In this article, Alex Mathers looks to crunch the numbers behind Leeds United’s terrible away form in London and further afar…
Like Marcelo’s pitch-side pacing and Phil Hay’s GOOOOAAAAAAAAAAAALLLLLLLLLLLLLLLLLL tweets, one thing that Leeds fans have been able to depend on over the past three seasons is that the team don’t perform well when they play in London.
“The curse,” as it’s become known, started with a 1–1 draw with Millwall in September 2018 and only “ended” when the side won 2–1 at Craven Cottage in March earlier this year. In the intervening twelve games played in the capital, Leeds lost eleven times and claimed just a single point from a 1–1 draw with Brentford in February 2020.
But it’s not just London clubs which Leeds have struggled against when playing far from home. The last time the side won at Brighton, believe it or not, was in November 2009 — a whole eleven seasons ago. Since then, the two teams have played seven times on the south coast and Brighton have won all but one of the matches. The last three seasons have also seen Leeds succumb to Ipswich and Cardiff at their grounds and run out a disappointing 2–2 draw at the Liberty Stadium at the beginning of the 2018/19 season.
There was a sense of inevitability before Brighton and Leeds’ most recent encounter a few weeks back, and sure enough, Leeds didn’t disappoint. After the game had finished, I was mulling over the result and these shocking records in my mind when I began to wonder — just how bad is Leeds’ long distance away form? And how does it compare to other teams? If only to get my mind off the game, I decided to delve into the data and investigate.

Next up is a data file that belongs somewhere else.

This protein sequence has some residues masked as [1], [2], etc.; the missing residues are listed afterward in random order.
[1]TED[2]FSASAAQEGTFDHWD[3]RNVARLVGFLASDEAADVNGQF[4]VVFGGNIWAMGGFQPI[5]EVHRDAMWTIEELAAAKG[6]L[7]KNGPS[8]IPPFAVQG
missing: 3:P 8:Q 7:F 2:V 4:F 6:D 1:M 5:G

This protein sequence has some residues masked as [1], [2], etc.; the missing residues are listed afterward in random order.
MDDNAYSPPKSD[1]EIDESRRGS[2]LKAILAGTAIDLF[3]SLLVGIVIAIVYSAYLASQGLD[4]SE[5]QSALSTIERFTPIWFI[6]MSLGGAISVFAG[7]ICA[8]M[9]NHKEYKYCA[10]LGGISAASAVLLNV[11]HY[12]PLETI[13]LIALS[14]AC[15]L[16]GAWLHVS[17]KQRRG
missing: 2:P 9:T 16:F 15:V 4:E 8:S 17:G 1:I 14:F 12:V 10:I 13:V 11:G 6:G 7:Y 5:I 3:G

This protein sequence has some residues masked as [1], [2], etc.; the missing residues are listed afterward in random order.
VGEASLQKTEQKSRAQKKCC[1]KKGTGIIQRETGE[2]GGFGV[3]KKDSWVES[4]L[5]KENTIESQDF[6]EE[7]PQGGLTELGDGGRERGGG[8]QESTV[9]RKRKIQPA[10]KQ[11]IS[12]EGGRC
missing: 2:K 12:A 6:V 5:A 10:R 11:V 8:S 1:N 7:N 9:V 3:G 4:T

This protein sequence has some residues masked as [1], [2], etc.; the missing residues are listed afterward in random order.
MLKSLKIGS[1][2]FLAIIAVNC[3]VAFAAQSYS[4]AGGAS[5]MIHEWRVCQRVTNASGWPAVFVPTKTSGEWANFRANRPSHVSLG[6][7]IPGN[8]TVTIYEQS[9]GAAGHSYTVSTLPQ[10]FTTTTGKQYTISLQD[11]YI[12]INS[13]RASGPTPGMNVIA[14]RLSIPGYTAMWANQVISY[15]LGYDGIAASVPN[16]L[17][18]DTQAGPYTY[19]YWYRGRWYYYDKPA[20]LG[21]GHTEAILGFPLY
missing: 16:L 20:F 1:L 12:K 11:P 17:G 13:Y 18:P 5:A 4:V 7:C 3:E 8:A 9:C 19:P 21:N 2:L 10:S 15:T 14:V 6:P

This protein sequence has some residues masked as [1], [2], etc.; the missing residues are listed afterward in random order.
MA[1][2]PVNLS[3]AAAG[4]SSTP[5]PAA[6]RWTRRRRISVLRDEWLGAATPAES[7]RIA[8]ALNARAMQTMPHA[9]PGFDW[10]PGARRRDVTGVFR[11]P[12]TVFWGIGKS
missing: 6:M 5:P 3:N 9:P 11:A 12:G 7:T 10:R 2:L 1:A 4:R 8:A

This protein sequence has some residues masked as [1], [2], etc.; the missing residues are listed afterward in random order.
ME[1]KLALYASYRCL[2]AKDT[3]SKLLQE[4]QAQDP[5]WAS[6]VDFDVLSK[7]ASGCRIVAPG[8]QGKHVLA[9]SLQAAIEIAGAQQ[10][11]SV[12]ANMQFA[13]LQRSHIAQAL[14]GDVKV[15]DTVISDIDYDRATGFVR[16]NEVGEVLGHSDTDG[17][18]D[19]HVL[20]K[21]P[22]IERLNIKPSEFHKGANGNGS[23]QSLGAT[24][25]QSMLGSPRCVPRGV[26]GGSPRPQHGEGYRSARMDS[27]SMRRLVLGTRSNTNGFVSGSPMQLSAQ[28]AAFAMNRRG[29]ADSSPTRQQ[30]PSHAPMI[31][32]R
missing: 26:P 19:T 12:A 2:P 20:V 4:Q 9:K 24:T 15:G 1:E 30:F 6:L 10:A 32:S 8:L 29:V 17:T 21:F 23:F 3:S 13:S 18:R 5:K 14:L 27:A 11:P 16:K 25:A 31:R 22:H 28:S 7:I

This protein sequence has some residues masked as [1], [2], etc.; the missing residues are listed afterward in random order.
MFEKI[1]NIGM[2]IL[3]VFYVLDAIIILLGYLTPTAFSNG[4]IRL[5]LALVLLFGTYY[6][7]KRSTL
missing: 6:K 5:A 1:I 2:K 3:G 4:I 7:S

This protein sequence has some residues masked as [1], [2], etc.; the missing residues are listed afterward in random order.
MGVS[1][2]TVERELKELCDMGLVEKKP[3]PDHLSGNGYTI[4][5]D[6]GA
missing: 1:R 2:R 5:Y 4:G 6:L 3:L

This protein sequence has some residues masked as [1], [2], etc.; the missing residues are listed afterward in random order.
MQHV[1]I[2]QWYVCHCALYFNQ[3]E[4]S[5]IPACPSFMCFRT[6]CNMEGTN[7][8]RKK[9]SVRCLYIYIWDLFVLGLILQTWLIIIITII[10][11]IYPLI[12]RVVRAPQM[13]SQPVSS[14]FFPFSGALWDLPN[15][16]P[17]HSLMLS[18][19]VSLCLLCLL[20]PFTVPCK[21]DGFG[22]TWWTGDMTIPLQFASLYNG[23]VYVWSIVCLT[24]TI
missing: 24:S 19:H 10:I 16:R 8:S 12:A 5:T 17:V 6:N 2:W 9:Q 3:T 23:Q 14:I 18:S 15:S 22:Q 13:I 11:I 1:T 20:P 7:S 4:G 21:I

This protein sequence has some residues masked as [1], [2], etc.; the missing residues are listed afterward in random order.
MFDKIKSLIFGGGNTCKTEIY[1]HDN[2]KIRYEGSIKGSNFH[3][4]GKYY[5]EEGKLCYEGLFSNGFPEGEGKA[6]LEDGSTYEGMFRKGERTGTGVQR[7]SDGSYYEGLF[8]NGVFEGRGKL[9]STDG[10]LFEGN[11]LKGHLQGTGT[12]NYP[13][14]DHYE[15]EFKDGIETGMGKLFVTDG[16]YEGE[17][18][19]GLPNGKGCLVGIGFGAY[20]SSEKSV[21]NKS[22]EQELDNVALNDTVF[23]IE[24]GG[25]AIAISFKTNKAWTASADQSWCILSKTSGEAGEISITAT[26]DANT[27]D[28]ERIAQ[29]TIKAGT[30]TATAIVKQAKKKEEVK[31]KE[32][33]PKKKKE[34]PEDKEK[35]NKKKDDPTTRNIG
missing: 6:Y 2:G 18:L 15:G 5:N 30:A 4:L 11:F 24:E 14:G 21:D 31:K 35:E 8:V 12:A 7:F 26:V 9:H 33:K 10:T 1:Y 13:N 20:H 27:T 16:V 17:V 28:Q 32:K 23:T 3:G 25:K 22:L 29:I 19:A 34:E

I started by taking all the away games Leeds have played in the league since the start of the 2018/19 season and splitting them into two groups: “near fixtures” — those played less than 150 miles (as the crow flies) from Elland Road — and “far fixtures” — those played more than 150 miles from home.
Why 150 miles? Well first, a drive of this distance on the motorway would take you just over two hours: a sensible cut-off between a “long” and a “short” trip. Second, because Vicarage Road is about 155 miles from Elland Road, so choosing this number therefore meant all the London clubs neatly fitted into the latter group. And third, because it’s a nice round number. Stop asking questions!